Submitted to: American Geophysical Union
Publication Type: Abstract Only
Publication Acceptance Date: 6/15/2002
Publication Date: 9/9/2002
Citation: RANGO, A., HERRICK, J.E., GIBBENS, R.P., MORAN, M.S. RECONSIDERATION OF USING WATER PONDING DIKES TO REESTABLISH NATIVE GRASSES IN SHRUB-INVADED AREAS OF THE SOUTHWEST. AMERICAN GEOPHYSICAL UNION, CHAPMAN CONFERENCE ON ECO-HYDROLOGY OF SEMIARID LANDSCAPES: INTERACTIONS AND PROCESSES. 2002. ABSTRACT P. 33.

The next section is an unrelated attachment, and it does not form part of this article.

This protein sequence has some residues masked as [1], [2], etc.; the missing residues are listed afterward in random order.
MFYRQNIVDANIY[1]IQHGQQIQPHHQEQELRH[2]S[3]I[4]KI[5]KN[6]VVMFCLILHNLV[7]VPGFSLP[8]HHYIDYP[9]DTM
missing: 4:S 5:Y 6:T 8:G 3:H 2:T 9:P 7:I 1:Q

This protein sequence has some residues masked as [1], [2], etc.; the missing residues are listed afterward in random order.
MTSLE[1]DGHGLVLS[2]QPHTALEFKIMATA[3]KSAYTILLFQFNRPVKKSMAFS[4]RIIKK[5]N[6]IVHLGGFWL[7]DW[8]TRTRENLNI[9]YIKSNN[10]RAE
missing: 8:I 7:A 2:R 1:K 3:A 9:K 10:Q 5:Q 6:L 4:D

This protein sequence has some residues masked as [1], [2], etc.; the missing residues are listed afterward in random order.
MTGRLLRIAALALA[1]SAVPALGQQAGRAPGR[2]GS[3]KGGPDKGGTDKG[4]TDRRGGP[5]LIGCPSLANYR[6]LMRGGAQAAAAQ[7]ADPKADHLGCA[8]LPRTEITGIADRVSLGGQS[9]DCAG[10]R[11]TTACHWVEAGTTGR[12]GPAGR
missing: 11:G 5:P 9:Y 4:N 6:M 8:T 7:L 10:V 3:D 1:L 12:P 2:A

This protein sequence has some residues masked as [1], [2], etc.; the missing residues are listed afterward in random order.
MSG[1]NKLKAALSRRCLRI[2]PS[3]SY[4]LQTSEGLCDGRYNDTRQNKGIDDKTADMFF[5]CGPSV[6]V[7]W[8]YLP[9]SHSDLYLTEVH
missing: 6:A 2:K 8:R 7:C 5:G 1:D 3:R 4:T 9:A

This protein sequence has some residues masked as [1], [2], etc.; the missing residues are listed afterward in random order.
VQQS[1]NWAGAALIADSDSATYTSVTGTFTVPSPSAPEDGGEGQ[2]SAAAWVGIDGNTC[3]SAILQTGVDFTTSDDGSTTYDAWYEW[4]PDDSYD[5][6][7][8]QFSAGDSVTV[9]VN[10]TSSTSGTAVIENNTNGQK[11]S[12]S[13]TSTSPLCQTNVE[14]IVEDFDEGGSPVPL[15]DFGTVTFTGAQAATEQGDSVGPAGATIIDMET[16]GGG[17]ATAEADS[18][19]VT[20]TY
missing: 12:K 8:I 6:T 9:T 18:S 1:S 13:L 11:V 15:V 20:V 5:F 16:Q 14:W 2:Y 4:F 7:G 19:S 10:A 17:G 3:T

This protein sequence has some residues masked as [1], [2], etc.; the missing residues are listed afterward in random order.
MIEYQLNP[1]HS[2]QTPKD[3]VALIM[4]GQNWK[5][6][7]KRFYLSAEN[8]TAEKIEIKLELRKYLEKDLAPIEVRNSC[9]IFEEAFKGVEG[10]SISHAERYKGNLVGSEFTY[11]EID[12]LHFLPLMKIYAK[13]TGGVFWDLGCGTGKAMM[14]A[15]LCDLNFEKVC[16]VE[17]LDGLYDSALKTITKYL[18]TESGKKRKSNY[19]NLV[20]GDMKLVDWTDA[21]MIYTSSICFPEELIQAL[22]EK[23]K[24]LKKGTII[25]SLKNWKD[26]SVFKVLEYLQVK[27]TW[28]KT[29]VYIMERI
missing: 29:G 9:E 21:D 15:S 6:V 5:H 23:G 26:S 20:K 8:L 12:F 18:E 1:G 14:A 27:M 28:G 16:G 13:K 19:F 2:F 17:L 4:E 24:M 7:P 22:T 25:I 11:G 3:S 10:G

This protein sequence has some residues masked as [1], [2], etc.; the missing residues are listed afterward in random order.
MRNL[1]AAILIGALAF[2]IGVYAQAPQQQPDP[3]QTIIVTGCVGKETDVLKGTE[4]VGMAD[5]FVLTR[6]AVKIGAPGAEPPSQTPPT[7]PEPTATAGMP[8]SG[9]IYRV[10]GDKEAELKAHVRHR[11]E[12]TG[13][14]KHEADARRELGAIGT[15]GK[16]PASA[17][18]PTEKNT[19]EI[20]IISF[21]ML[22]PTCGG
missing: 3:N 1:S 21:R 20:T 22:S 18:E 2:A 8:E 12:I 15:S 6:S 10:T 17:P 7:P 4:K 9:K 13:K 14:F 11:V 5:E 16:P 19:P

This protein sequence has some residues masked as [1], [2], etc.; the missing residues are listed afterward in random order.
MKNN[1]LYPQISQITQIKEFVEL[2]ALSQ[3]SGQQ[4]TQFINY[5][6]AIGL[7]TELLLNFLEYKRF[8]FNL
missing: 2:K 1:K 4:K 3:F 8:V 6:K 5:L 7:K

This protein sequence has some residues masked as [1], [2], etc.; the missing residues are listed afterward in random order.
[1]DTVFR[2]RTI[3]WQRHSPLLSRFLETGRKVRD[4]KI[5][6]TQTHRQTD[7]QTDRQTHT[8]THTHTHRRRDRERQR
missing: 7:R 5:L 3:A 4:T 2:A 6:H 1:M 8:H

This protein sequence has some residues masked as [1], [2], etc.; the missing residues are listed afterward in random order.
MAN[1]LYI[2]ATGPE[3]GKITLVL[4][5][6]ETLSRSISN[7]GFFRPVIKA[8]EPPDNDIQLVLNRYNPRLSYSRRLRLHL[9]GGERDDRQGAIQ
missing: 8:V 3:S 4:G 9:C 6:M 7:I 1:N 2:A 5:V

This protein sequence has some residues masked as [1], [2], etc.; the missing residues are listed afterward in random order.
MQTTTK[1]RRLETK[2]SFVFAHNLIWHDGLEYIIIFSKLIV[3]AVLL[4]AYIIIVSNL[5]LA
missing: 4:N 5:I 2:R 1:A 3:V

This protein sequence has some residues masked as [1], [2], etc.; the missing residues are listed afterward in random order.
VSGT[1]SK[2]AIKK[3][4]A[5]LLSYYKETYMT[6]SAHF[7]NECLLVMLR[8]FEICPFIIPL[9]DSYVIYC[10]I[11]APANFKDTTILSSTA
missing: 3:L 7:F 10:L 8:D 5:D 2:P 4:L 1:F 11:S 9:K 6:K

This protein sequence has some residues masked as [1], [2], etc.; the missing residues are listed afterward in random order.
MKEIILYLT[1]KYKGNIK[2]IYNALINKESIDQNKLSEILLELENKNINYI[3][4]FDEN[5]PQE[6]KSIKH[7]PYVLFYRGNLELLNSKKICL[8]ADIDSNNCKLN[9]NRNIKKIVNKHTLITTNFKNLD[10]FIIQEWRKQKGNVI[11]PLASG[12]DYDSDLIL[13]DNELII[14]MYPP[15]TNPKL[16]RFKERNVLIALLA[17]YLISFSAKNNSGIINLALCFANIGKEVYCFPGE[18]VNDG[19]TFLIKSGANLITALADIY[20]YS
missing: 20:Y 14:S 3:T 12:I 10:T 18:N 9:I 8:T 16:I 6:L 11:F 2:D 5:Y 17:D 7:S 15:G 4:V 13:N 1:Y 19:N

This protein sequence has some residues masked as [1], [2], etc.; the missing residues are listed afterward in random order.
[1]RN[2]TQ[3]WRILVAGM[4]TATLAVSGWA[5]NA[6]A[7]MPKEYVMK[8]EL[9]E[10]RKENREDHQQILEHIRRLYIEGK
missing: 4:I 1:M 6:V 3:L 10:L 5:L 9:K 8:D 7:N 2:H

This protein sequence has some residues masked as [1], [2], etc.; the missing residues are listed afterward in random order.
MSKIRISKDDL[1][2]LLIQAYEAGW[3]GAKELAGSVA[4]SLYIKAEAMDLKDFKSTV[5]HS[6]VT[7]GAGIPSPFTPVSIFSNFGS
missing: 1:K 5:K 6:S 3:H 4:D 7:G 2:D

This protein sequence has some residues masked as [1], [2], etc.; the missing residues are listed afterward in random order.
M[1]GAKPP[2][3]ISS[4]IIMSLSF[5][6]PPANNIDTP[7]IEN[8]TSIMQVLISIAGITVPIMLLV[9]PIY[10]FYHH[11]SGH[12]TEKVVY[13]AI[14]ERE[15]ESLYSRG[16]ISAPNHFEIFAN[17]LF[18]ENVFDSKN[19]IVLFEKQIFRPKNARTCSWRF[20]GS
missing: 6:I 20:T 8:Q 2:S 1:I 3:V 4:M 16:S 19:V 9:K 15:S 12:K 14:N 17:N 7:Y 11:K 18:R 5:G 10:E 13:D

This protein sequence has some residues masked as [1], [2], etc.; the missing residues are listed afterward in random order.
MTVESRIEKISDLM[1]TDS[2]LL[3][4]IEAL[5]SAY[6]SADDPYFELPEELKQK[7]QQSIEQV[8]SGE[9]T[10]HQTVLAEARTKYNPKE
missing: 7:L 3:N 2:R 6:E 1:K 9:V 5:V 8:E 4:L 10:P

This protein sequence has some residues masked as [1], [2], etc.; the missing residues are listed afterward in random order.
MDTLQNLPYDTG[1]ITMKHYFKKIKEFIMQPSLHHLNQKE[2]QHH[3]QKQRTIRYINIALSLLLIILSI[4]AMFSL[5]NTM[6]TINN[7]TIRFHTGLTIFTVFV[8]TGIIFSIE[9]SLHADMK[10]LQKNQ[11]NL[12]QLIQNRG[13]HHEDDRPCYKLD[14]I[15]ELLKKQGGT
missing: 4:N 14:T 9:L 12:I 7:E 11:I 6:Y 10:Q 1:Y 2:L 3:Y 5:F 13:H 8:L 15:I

Technical Abstract: Many rangeland treatments have been tested to cause a reversal in the process of shrub invasion into desert grasslands. It seems that, because of the harsh nature of the arid environment, just removing shrubs and even subsequent seeding with native or introduced grasses is not enough to reverse the trend. Several examples are illustrated with historic aerial photography. A more integrated approach seems to be necessary and particularly one that involves concentrating water to increase localized soil moisture. Increased soil moisture alone is not always enough as is evidenced by historic treatments where brush water spreaders and contour terraces were used, although the results of these treatments may have been different if the original treatments had been properly maintained. The relatively simple construction of water ponding dikes seems to produce the best result, and the success and persistence of the dikes appears to vary with soil type. Inexpensive to construct, these dikes require little maintenance but have produced significant results over a period of years. The vegetation response of the Jornada dikes is easily seen using air photos, and the vegetation pattern produced is very similar to naturally occurring "banded vegetation." Grass response has been positive in all water-ponding dike installations, and it appears that native species in the local seedbank respond better than introduced species. Well planned installation of these simple structures over a landscape unit may initiate changes that could lead to reestablishment of grass in the desert ecosystem. Study of banded vegetation systems may generate guidelines for dike spacing on soils with similar hydrologic properties. A series of research water ponding dikes will be established in New Mexico and Arizona to test this treatment over larger areas of the Southwest.